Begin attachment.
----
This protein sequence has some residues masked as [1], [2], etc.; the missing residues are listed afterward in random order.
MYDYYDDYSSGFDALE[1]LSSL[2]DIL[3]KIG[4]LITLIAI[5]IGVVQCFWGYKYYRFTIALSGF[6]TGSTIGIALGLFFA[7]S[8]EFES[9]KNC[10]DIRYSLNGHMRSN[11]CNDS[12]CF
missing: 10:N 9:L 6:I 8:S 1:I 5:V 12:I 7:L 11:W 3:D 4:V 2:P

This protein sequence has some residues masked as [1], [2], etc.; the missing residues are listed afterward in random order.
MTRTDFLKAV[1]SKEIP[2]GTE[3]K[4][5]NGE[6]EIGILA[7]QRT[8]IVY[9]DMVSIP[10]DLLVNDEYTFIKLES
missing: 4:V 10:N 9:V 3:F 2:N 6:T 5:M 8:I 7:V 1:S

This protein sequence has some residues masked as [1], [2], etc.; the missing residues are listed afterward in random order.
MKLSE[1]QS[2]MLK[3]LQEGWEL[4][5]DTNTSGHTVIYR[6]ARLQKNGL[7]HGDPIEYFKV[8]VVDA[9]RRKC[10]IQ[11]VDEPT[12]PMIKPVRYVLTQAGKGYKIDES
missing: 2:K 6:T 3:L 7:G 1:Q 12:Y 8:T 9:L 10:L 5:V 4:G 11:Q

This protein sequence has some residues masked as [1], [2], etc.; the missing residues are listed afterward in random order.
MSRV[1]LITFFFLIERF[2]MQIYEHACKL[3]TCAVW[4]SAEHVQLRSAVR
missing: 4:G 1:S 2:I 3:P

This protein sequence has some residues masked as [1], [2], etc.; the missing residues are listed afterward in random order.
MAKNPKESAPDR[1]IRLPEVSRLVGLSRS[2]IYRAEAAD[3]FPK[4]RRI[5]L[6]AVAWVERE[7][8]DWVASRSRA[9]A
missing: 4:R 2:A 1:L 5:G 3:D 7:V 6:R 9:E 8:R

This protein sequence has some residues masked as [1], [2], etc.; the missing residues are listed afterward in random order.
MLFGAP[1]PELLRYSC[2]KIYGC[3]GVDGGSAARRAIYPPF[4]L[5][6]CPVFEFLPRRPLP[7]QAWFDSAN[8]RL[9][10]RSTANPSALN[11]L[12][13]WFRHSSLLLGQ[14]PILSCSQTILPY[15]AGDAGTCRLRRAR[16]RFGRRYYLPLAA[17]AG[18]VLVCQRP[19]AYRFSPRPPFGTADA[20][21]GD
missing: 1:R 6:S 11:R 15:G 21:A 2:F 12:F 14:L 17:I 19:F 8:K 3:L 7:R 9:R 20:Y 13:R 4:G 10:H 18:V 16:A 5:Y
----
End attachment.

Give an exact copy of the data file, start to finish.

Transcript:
This protein sequence has some residues masked as [1], [2], etc.; the missing residues are listed afterward in random order.
MYDYYDDYSSGFDALE[1]LSSL[2]DIL[3]KIG[4]LITLIAI[5]IGVVQCFWGYKYYRFTIALSGF[6]TGSTIGIALGLFFA[7]S[8]EFES[9]KNC[10]DIRYSLNGHMRSN[11]CNDS[12]CF
missing: 10:N 9:L 6:I 8:S 1:I 5:V 12:I 7:L 11:W 3:D 4:V 2:P

This protein sequence has some residues masked as [1], [2], etc.; the missing residues are listed afterward in random order.
MTRTDFLKAV[1]SKEIP[2]GTE[3]K[4][5]NGE[6]EIGILA[7]QRT[8]IVY[9]DMVSIP[10]DLLVNDEYTFIKLES
missing: 4:V 10:N 9:V 3:F 2:N 6:T 5:M 8:I 7:V 1:S

This protein sequence has some residues masked as [1], [2], etc.; the missing residues are listed afterward in random order.
MKLSE[1]QS[2]MLK[3]LQEGWEL[4][5]DTNTSGHTVIYR[6]ARLQKNGL[7]HGDPIEYFKV[8]VVDA[9]RRKC[10]IQ[11]VDEPT[12]PMIKPVRYVLTQAGKGYKIDES
missing: 2:K 6:T 3:L 7:G 1:Q 12:Y 8:T 9:L 10:L 5:V 4:G 11:Q

This protein sequence has some residues masked as [1], [2], etc.; the missing residues are listed afterward in random order.
MSRV[1]LITFFFLIERF[2]MQIYEHACKL[3]TCAVW[4]SAEHVQLRSAVR
missing: 4:G 1:S 2:I 3:P

This protein sequence has some residues masked as [1], [2], etc.; the missing residues are listed afterward in random order.
MAKNPKESAPDR[1]IRLPEVSRLVGLSRS[2]IYRAEAAD[3]FPK[4]RRI[5]L[6]AVAWVERE[7][8]DWVASRSRA[9]A
missing: 4:R 2:A 1:L 5:G 3:D 7:V 6:R 9:E 8:R

This protein sequence has some residues masked as [1], [2], etc.; the missing residues are listed afterward in random order.
MLFGAP[1]PELLRYSC[2]KIYGC[3]GVDGGSAARRAIYPPF[4]L[5][6]CPVFEFLPRRPLP[7]QAWFDSAN[8]RL[9][10]RSTANPSALN[11]L[12][13]WFRHSSLLLGQ[14]PILSCSQTILPY[15]AGDAGTCRLRRAR[16]RFGRRYYLPLAA[17]AG[18]VLVCQRP[19]AYRFSPRPPFGTADA[20][21]GD
missing: 1:R 6:S 11:R 15:G 21:A 2:F 12:F 14:L 17:I 19:F 8:K 3:L 7:R 9:R 20:Y 13:R 4:G 10:H 18:V 16:A 5:Y